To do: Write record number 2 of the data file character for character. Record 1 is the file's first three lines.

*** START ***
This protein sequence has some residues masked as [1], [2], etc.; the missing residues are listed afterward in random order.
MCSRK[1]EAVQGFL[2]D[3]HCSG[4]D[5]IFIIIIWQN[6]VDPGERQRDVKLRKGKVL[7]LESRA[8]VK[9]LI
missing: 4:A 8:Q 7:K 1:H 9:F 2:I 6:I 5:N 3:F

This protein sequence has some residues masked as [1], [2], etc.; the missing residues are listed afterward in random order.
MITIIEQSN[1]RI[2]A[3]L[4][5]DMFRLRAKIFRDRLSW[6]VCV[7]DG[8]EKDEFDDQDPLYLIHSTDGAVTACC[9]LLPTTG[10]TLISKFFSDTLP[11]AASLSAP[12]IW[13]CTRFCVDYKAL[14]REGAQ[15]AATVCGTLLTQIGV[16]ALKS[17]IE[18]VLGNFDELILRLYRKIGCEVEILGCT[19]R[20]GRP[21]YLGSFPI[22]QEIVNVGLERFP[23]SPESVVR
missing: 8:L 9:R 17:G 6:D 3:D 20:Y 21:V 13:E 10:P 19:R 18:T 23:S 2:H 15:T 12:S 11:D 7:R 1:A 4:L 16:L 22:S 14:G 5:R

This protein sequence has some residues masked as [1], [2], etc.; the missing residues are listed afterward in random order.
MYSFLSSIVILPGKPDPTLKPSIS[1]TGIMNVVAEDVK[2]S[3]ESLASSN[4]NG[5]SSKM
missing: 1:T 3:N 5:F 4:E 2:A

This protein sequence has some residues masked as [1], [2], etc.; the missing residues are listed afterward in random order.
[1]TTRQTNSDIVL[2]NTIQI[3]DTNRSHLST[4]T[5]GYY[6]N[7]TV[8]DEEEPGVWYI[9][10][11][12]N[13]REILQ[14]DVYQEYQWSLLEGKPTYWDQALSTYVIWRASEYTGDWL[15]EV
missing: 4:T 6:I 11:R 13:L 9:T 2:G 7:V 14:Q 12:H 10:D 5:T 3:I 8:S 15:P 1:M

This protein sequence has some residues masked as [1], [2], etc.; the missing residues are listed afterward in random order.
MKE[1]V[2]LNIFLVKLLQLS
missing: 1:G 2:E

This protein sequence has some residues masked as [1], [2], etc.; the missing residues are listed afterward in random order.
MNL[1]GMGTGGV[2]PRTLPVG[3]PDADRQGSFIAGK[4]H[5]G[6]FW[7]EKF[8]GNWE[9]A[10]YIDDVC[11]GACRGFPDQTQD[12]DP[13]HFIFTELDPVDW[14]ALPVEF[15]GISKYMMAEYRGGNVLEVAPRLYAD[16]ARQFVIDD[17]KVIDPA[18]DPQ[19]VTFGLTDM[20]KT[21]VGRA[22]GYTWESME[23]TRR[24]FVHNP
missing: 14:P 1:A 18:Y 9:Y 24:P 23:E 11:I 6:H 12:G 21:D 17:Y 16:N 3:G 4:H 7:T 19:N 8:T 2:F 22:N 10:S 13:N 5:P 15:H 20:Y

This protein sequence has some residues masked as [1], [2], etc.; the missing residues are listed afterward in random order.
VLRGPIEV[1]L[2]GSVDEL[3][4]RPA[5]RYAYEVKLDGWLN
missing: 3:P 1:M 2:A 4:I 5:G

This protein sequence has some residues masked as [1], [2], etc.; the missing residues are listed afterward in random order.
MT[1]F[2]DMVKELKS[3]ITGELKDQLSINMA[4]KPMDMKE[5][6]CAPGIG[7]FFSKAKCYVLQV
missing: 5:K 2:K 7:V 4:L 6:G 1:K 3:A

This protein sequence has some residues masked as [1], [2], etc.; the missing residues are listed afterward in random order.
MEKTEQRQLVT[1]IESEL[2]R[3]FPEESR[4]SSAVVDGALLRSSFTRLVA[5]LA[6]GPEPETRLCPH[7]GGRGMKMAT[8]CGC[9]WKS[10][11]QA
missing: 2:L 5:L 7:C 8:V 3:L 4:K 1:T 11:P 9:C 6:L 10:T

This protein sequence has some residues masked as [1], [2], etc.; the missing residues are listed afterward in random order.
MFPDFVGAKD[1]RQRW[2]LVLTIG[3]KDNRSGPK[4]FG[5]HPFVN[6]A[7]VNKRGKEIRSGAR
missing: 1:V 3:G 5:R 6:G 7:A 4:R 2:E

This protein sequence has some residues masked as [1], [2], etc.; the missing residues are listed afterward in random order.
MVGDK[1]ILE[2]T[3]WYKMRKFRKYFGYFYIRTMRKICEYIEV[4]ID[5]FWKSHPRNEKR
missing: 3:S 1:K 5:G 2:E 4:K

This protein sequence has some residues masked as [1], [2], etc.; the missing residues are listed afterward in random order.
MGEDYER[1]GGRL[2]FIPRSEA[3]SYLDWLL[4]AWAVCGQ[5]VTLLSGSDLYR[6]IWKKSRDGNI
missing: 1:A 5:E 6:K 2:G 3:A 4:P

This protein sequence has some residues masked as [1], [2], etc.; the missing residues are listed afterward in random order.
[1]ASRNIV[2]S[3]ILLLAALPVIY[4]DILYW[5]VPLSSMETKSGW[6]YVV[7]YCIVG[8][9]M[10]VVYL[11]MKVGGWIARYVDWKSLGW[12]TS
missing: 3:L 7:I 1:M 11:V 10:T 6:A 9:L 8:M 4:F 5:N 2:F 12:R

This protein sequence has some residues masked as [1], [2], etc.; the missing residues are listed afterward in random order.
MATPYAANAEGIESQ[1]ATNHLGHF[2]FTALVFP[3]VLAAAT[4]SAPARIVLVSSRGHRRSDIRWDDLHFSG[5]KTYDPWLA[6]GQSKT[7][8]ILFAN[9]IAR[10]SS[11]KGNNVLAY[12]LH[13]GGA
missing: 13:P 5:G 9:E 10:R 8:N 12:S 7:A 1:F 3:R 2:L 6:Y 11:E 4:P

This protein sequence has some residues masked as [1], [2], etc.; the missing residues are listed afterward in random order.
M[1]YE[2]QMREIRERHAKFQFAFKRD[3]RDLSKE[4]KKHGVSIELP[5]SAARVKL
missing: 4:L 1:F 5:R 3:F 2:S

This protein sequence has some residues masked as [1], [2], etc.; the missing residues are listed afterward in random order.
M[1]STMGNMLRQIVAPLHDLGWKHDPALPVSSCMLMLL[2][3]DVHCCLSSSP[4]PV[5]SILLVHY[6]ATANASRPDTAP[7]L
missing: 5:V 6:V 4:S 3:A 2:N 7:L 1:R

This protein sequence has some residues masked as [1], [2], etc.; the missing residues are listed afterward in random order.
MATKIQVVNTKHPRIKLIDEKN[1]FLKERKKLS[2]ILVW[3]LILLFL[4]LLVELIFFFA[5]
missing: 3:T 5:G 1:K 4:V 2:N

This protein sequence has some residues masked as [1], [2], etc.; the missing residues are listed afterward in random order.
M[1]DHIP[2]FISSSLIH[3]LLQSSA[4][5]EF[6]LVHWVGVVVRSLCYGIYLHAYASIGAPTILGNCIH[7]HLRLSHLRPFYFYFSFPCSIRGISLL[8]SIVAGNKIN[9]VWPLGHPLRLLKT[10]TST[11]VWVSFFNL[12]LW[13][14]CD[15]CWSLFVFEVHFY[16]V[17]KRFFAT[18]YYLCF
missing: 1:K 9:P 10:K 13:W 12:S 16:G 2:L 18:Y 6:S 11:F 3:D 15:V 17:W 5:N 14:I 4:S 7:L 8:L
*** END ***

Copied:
This protein sequence has some residues masked as [1], [2], etc.; the missing residues are listed afterward in random order.
MITIIEQSN[1]RI[2]A[3]L[4][5]DMFRLRAKIFRDRLSW[6]VCV[7]DG[8]EKDEFDDQDPLYLIHSTDGAVTACC[9]LLPTTG[10]TLISKFFSDTLP[11]AASLSAP[12]IW[13]CTRFCVDYKAL[14]REGAQ[15]AATVCGTLLTQIGV[16]ALKS[17]IE[18]VLGNFDELILRLYRKIGCEVEILGCT[19]R[20]GRP[21]YLGSFPI[22]QEIVNVGLERFP[23]SPESVVR
missing: 8:L 9:R 17:G 6:D 3:D 20:Y 21:V 13:E 10:P 19:R 18:T 23:S 2:H 15:T 12:S 11:D 7:R 1:A 4:L 16:L 22:S 14:G 5:R